Plantronics goes into noise cancelling, cuts cords in the process

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We’ve seen plenty of headsets from Plantronics in the past, and now the company that has sent headphones into space is cutting noise from your overseas plane trip, with its first active noise cancelling cans.

It’s a new area for Plantronics, which has certainly dabbled in more than just a headphone or two here and there. We’ve seen fitness-friendly headphones, gaming headphones, Bluetooth earpieces for the business folk, and earphones for the casual listen as you wander through the streets.

This week, Plantronics is taking it a step further by engaging people who hate noise, or specifically, people who want the constant drone and hum of an aircraft or train to disappear, to fade into the back of their minds and amplify the sound considerably, letting the music overtake and dominate their ears.

To do this, the company has been hard at work on a pair of headphones that can kill the noise, and do so wirelessly.

The headphones are the Plantronics BackBeat Pro, and these rely on two microphones to do their noise cancelling bidding, listening to the sound outside the headphones and cutting it from the equation, while working with a Digital Signal Processing system to improve the sound on top of the removed noise.

Helping the sound are two 40mm drivers made from the commonly used neodymium, with support for Bluetooth 4.0 and AptX, streaming music to the handset wirelessly, though you can rely on a corded connection if you so choose. If you don’t choose, the Bluetooth is rated for Class 1, which Plantronics says should provide around 100 metres of wireless range, possibly more.

The headset can also connect to two Bluetooth devices simultaneously, part of the multipoint technology, and even offers as much as 24 hours playback of wireless streaming.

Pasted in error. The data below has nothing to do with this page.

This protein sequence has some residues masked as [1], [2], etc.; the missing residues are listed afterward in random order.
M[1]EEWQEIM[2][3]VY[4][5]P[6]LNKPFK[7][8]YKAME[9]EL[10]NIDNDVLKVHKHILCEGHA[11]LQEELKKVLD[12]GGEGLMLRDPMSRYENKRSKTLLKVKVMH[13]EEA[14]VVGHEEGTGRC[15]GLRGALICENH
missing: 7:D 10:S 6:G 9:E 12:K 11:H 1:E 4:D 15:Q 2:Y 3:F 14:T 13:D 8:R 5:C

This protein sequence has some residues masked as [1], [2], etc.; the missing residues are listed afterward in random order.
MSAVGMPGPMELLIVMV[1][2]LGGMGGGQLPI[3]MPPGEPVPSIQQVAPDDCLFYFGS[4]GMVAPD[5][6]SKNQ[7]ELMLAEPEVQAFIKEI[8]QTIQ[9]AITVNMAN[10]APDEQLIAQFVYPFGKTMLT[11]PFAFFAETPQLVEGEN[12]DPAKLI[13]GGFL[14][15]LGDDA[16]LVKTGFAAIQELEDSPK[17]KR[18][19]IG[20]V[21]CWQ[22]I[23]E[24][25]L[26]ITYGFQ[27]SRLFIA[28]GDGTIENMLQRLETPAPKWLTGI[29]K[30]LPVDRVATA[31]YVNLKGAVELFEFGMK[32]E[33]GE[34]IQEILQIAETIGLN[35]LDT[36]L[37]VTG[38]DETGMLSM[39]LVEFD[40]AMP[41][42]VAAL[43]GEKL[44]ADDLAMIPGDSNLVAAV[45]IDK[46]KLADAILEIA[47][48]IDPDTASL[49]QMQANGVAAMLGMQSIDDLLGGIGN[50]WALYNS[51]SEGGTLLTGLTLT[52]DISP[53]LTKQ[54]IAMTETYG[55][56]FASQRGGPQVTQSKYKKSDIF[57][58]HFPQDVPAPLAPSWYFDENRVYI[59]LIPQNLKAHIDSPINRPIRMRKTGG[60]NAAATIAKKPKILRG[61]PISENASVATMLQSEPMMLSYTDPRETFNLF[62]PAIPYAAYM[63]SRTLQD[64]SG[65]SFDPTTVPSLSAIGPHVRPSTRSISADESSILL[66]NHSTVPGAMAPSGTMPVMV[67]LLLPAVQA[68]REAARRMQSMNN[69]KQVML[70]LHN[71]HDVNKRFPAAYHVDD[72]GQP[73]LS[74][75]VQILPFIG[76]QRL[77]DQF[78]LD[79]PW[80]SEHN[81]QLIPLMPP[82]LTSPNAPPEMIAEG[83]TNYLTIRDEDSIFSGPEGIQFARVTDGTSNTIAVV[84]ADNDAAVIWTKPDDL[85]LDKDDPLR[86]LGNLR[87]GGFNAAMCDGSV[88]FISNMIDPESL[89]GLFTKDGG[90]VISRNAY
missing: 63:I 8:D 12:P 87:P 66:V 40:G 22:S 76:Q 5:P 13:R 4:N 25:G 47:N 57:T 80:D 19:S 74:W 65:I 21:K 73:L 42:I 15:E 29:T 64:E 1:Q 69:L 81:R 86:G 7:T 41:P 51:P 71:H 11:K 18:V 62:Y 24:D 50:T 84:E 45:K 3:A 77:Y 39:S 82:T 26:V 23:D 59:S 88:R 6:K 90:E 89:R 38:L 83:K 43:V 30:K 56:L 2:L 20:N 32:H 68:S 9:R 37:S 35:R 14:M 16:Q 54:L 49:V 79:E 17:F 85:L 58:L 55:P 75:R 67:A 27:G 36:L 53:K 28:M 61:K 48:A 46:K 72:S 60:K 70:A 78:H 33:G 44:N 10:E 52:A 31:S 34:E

The Plantronics “DeepSleep” technology is also here, used in the BackBeat Fit headset as well, which the ability to switch the headset off for as much as six months and keep the same amount of battery (roughly) until you switch it on again.

And there are other things we’re keen on seeing, as well, such as the OpenMic button which will let you shut off the audio and hear what’s going on around you, controls on the side with a jog wheel included for ease of use, circumaural design for comfy ears, Near-Field Communication (NFC) pairing, and sensors in the headphones to pick up when they’re on and off you’re head to switch off the music when you’re not wearing them, the latter of which was previously seen only on one headset made by Parrot.

“Aussies love their music and want to be able to enjoy it on-the-go without any distractions,” said Peter Petrides, National Retail Sales Manager, Australia and New Zealand at Plantronics.

“We created the BackBeat Pro so that users can immerse themselves into their music and block out the noise whether they are travelling, working, or simply relaxing. With up to 24 hours of continuous wireless use and active noise-cancellation, the BackBeat Pro can be used not only for music but also movies and calls.”

Testing them briefly, we’re relatively impressed, with a large amount of sound on offer from the headphones and a solid supply of bass. The headphones appear comfy, and the cans even rotate so that they’re comfortable to wear when you’ve removed them from your head and have left them around your neck.

The look isn’t as simple as we normally like, but we could end up warming up to it, and are keen to give them a good flogging with the GadgetGuy Sound Test when they come in.

If you can’t wait, however, Plantronics will see these aeroplane ready headphones in stores from October 15, coming in with a recommended retail price of $349.